Surgeons face a variety of challenges and complications in bunion correction with a Lapidus procedure:
- Prominence of hardware creating patient discomfort
- Generation and maintenance of compression at fusion site to allow for proper healing
- Plantar, medial, and lateral gapping at the fusion site
- Preparation of bone surfaces to optimize contact surface area
The PHANTOM Lapidus Nail System was designed with these challenges in mind. The prominence of plates and screw heads was taken into careful consideration in the design of a zero-prominence implant. This design was intended to eliminate pain associated with hardware prominence of traditional plating systems. Being intramedullary, this nail is capable of accepting greater forces across the fusion site and limits migration during healing which may allow for earlier weight bearing when compared with competitive devices. The intramedullary design is intended to minimize disruption to the periosteum and preserve blood flow which traditional plating systems may suffocate.
The Nail utilizes crossed screw fixation both distally and proximally which has been shown to generate greater compressive force than screws placed through a plate. The Nail exerts a proportionate amount of force in all directions resisting recurrent hallux valgus (associated with non-anatomically contoured medial plating systems) and plantar gapping (associated with dorsal plating systems). The system includes instrumentation to facilitate drilling and nail placement ensuring accurate positioning of the nail in a highly vascularized environment.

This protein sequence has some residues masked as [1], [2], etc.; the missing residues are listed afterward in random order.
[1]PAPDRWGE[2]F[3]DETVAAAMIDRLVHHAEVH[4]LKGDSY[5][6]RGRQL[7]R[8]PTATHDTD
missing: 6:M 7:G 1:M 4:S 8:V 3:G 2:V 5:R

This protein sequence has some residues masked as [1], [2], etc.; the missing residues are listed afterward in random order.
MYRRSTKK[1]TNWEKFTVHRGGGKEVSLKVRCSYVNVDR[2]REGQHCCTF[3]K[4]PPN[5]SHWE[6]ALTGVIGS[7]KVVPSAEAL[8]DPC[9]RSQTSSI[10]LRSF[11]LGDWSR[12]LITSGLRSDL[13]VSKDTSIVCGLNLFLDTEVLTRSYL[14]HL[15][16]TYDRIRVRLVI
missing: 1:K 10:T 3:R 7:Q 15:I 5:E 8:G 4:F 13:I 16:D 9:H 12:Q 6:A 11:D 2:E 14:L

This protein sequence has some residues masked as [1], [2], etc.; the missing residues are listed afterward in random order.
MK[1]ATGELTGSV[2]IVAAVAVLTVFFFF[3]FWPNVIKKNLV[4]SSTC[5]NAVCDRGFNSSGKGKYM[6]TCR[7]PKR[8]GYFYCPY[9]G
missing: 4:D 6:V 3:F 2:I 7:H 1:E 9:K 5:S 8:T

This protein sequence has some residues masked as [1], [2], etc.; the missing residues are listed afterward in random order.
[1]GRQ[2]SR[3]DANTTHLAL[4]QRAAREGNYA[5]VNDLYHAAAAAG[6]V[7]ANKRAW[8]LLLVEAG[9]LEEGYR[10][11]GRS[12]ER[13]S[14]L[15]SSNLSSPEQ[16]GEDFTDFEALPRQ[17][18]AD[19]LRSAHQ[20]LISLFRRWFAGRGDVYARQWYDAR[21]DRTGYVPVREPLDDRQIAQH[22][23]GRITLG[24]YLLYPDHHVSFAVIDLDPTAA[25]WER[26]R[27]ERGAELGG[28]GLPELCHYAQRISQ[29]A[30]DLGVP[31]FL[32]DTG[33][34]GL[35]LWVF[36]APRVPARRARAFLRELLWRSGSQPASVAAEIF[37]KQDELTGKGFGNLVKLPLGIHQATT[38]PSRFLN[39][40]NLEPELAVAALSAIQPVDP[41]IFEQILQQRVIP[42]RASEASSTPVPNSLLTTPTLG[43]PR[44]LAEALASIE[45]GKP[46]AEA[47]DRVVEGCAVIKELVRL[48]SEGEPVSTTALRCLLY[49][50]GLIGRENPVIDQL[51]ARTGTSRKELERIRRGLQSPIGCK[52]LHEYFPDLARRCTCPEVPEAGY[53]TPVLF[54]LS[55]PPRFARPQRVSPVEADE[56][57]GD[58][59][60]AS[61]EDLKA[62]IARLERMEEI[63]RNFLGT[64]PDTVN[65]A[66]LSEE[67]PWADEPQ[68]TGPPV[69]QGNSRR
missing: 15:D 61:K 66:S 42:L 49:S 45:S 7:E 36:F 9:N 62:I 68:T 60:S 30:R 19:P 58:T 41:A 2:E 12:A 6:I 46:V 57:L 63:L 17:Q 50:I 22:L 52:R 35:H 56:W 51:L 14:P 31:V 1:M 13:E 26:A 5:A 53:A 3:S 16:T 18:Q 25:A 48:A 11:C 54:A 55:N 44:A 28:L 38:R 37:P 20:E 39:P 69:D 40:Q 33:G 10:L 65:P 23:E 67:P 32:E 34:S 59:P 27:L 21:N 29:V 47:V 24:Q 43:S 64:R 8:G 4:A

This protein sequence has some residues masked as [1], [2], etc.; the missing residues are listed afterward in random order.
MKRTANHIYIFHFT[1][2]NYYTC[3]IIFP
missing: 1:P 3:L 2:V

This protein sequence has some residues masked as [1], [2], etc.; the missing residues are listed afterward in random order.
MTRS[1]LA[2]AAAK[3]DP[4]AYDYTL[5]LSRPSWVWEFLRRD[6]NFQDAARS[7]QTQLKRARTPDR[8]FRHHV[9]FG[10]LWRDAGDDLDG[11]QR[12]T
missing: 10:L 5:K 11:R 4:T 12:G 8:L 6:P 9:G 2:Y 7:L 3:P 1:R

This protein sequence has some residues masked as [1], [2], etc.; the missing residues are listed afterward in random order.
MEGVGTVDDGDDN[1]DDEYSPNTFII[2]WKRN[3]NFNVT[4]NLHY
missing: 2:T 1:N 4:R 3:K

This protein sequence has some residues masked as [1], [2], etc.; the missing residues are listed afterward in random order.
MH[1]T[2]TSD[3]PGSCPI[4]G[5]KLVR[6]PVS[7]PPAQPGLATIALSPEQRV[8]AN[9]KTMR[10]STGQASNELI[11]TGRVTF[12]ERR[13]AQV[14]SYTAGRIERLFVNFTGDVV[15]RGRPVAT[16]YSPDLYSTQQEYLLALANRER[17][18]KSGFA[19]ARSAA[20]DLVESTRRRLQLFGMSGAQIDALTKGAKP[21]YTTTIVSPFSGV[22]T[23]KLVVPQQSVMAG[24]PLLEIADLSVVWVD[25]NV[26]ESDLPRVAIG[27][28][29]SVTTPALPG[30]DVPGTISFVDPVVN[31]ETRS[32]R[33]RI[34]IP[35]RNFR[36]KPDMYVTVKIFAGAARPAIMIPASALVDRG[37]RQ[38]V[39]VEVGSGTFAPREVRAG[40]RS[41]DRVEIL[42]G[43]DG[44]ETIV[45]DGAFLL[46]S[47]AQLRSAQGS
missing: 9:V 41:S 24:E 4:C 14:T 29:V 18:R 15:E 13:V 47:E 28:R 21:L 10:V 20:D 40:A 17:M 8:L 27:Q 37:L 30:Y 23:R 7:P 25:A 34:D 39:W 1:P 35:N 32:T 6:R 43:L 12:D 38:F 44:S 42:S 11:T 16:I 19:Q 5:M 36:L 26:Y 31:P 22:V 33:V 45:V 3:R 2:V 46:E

Finite element analysis (FEA) was used to determine the appropriate amount of compression for the first TMT joint. The system includes a calibrated driver which allows surgeons to determine when the nail has achieved this ideal compression amount.
In order to accommodate varying patient anatomies and for use with Paragon 28's PRESERVE Lapidus Graft, nails are offered in lengths of 38-60 mm (2 mm increments). Threaded pegs are provided to allow for bicortical fixation and threading through the nail. A locking screw is used in the most dorsal hole of the nail to further lock in the construct and prevent bony in-growth through the nail.
Paragon 28 is grateful for the significant contributions Dr. Thomas Chang, DPM, Dr. James Clancy, DPM, Dr. Michael Houghton, M.D., and Dr. Thomas San Giovanni, M.D., made as surgeon designers of this system.